Now let’s study the French vocabulary for pants.
Trousers/ Pants in French 👖
How Do You Say Pants in French?
The French word for pants is “un pantalon“. It’s usually used in the singular but can also be used in the plural for one pair of pants as it is usually done in English.
So you could say:
- J’ai un pantalon noir
- or J’ai des pantalons noirs – for one pair or pants, but that’s quite old-fashioned in French today. It’s more likely to refer to several black pants.
Note that the whole pant family tends to be used in the plural in English, and in the singular in French.
How Do You Say Jeans In French?
The common French word for jeans in “un jean“, pronounced kind of in an English way [djin]. We also say “un blue jean” pronounced again kind of in an English way [bloo djin], but it’s getting old-fashioned in today’s French.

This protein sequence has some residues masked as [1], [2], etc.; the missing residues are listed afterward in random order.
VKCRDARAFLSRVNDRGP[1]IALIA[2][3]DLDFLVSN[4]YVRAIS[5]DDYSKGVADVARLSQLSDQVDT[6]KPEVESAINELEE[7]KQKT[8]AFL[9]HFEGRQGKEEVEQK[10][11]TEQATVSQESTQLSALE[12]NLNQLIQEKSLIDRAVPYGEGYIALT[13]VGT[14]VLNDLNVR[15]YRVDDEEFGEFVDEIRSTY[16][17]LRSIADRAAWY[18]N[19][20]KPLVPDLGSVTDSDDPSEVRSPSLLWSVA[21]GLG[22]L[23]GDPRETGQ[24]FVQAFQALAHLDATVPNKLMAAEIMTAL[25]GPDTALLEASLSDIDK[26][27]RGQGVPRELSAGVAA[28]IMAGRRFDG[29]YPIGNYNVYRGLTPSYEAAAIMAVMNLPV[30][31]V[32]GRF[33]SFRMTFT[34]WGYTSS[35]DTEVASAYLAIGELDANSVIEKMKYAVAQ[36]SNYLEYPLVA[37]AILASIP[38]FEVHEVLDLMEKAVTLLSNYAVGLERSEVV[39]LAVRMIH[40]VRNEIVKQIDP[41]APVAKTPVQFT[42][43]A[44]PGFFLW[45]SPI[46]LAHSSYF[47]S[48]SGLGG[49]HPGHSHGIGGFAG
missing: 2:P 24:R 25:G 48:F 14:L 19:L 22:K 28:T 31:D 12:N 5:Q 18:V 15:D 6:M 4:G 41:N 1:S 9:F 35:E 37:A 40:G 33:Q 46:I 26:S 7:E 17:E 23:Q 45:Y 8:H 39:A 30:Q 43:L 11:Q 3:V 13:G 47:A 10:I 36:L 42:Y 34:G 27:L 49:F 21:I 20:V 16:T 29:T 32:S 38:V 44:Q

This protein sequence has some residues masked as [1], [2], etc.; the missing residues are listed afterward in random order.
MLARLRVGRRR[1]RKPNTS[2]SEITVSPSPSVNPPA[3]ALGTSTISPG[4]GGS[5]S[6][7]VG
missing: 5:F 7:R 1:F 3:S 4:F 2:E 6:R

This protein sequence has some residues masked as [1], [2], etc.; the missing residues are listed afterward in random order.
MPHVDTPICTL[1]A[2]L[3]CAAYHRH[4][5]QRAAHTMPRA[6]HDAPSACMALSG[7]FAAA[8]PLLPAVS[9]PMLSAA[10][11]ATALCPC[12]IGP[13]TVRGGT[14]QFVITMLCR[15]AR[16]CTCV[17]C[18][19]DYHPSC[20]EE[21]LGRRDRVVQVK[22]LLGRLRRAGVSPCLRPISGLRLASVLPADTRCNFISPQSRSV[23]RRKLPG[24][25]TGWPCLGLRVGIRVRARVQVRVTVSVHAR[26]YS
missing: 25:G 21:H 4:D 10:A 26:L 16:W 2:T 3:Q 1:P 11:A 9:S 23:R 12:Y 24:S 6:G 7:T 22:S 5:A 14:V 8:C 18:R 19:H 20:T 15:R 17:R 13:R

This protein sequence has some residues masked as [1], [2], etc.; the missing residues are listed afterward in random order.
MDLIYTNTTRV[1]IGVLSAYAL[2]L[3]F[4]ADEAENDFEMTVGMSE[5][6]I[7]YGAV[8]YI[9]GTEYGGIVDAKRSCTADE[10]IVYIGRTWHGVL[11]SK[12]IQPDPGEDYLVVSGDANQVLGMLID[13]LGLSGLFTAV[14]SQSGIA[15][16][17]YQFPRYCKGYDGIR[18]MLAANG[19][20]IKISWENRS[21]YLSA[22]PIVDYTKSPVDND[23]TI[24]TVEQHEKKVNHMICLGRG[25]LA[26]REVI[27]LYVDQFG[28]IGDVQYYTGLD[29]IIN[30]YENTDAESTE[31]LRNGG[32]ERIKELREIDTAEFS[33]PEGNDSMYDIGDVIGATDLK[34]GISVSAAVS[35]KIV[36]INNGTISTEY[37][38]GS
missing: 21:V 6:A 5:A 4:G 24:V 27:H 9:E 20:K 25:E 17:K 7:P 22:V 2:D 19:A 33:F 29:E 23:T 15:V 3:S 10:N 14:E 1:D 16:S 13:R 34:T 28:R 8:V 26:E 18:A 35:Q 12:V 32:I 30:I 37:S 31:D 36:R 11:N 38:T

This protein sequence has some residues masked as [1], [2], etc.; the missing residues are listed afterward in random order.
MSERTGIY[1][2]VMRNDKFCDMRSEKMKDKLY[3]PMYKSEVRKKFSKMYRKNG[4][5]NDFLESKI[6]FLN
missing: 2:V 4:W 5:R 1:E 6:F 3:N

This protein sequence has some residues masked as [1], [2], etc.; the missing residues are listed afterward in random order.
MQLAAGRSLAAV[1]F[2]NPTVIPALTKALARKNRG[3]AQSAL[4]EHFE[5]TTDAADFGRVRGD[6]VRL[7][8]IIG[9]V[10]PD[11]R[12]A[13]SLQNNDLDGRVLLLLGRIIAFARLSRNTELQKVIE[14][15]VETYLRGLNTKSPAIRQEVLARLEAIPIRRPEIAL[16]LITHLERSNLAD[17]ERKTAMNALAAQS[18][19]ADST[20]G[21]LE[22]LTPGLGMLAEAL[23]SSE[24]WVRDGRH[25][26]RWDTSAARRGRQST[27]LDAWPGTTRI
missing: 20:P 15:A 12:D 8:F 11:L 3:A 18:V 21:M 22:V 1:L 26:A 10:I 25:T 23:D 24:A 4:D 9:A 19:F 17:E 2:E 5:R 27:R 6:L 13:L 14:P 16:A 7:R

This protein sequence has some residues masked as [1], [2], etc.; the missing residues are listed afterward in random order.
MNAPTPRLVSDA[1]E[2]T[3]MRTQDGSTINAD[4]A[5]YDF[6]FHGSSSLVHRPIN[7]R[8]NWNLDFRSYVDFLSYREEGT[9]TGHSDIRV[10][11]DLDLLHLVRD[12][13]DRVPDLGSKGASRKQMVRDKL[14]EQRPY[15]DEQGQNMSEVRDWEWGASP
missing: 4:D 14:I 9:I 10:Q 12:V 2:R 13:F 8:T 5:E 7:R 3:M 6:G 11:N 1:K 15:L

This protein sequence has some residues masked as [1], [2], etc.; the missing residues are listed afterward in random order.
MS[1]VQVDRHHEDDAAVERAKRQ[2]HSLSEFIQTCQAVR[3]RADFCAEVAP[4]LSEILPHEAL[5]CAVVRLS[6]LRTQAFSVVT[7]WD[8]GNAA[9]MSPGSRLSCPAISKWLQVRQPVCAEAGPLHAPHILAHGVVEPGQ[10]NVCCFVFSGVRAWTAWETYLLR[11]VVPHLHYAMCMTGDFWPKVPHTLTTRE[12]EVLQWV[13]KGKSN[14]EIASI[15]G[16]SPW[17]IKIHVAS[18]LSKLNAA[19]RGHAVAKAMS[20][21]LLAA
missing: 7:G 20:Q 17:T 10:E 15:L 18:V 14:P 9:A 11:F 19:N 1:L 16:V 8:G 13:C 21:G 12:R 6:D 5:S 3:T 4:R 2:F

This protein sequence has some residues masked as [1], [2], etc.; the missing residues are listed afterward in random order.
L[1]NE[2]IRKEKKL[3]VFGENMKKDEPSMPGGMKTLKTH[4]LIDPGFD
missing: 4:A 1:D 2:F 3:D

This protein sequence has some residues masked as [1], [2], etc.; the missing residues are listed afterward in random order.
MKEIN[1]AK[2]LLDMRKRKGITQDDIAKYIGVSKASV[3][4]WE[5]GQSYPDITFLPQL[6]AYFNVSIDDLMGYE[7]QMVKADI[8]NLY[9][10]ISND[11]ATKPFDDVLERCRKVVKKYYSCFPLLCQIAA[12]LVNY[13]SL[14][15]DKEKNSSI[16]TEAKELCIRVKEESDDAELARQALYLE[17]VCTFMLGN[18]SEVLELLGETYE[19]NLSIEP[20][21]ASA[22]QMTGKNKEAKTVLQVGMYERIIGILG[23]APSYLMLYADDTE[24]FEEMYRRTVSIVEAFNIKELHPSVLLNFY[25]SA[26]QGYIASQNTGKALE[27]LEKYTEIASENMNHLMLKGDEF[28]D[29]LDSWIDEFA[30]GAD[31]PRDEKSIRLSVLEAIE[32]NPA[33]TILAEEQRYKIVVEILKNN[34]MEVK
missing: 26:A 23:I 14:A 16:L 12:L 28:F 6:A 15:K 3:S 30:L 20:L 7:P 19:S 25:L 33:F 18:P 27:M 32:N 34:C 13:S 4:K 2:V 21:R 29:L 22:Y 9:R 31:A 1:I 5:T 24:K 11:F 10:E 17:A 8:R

Note that I’ve never heard someone in France call jeans denims…
French Pants Names
- Un pantalon – pants / trousers
- Un short – shorts
- Un jean – jeans
- Un bermuda – bermudas
- Un pantalon en toile – khakis
- Un legging (kind of English pronunciation) – leggings
- Un pantalon de jogging – sports pants
- Un capri – capri pants (mid calf lenght)
French Pants Cuts
- Un pantalon cigarette – slim fit pants
- Un pantalon large – wide pants
- Un pantalon à pattes d’éléphant – bell-bottoms
- Un pantalon à pinces – pleated pants
Now, we use a lot of English words for the pant cuts in French: regular fit, relaxed fit, slim, skinny, oversize, bootcut, flare, extra-flare… all these words are now common in the French fashion world.
Far from me to gender discriminate, but let’s see items of clothing usually specifically worn by men.
Clothing in French – For Men 🕺
- Un costume, un complet – man’s suit
- Un smoking – tuxedo
- Une veste – sportscoat (also used for women’s jacket)